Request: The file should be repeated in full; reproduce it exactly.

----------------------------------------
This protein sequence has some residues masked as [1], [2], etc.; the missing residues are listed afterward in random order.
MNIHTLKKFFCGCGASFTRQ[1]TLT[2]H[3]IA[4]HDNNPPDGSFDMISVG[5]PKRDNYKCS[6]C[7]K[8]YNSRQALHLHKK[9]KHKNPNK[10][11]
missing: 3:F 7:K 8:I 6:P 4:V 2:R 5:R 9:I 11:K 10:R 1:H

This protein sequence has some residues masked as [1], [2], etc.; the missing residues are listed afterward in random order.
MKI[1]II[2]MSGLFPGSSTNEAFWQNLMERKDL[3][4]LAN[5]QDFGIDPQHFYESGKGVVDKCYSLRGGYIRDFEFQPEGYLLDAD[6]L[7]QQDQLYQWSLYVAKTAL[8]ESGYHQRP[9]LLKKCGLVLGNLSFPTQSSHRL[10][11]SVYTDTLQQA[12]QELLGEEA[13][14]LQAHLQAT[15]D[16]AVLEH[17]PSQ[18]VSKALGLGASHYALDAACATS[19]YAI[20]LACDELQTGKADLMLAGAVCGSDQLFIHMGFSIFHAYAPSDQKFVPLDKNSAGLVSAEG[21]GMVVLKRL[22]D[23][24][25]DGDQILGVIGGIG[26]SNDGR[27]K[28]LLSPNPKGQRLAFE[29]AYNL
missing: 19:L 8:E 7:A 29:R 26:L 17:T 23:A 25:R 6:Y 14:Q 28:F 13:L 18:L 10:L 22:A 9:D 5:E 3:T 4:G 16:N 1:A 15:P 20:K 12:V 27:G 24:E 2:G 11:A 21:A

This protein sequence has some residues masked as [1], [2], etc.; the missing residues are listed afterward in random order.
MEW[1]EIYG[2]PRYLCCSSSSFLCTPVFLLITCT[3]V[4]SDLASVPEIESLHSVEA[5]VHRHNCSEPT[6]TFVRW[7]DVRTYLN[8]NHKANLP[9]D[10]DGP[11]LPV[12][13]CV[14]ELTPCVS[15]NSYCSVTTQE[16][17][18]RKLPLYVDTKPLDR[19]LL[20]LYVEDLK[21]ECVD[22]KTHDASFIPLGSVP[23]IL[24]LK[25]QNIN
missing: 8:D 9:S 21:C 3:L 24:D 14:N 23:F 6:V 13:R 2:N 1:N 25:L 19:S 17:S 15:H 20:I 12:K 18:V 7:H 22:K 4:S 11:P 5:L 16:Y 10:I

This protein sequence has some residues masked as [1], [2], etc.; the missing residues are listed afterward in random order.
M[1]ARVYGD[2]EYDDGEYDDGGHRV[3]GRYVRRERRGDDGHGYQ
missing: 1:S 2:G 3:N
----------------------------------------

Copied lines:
This protein sequence has some residues masked as [1], [2], etc.; the missing residues are listed afterward in random order.
MNIHTLKKFFCGCGASFTRQ[1]TLT[2]H[3]IA[4]HDNNPPDGSFDMISVG[5]PKRDNYKCS[6]C[7]K[8]YNSRQALHLHKK[9]KHKNPNK[10][11]
missing: 3:F 7:K 8:I 6:P 4:V 2:R 5:R 9:I 11:K 10:R 1:H

This protein sequence has some residues masked as [1], [2], etc.; the missing residues are listed afterward in random order.
MKI[1]II[2]MSGLFPGSSTNEAFWQNLMERKDL[3][4]LAN[5]QDFGIDPQHFYESGKGVVDKCYSLRGGYIRDFEFQPEGYLLDAD[6]L[7]QQDQLYQWSLYVAKTAL[8]ESGYHQRP[9]LLKKCGLVLGNLSFPTQSSHRL[10][11]SVYTDTLQQA[12]QELLGEEA[13][14]LQAHLQAT[15]D[16]AVLEH[17]PSQ[18]VSKALGLGASHYALDAACATS[19]YAI[20]LACDELQTGKADLMLAGAVCGSDQLFIHMGFSIFHAYAPSDQKFVPLDKNSAGLVSAEG[21]GMVVLKRL[22]D[23][24][25]DGDQILGVIGGIG[26]SNDGR[27]K[28]LLSPNPKGQRLAFE[29]AYNL
missing: 19:L 8:E 7:A 29:R 26:L 17:T 23:A 25:R 6:Y 14:Q 28:F 13:L 18:L 10:L 22:A 9:D 5:E 3:T 4:G 16:N 1:A 15:P 20:K 12:V 27:G 24:E 2:G 11:A 21:A

This protein sequence has some residues masked as [1], [2], etc.; the missing residues are listed afterward in random order.
MEW[1]EIYG[2]PRYLCCSSSSFLCTPVFLLITCT[3]V[4]SDLASVPEIESLHSVEA[5]VHRHNCSEPT[6]TFVRW[7]DVRTYLN[8]NHKANLP[9]D[10]DGP[11]LPV[12][13]CV[14]ELTPCVS[15]NSYCSVTTQE[16][17][18]RKLPLYVDTKPLDR[19]LL[20]LYVEDLK[21]ECVD[22]KTHDASFIPLGSVP[23]IL[24]LK[25]QNIN
missing: 8:D 9:S 21:C 3:L 24:D 14:N 23:F 6:V 13:R 2:N 1:N 25:L 19:S 17:S 15:H 20:I 12:K 18:V 7:H 22:K 4:S 11:P 5:L 16:Y 10:I

This protein sequence has some residues masked as [1], [2], etc.; the missing residues are listed afterward in random order.
M[1]ARVYGD[2]EYDDGEYDDGGHRV[3]GRYVRRERRGDDGHGYQ
missing: 1:S 2:G 3:N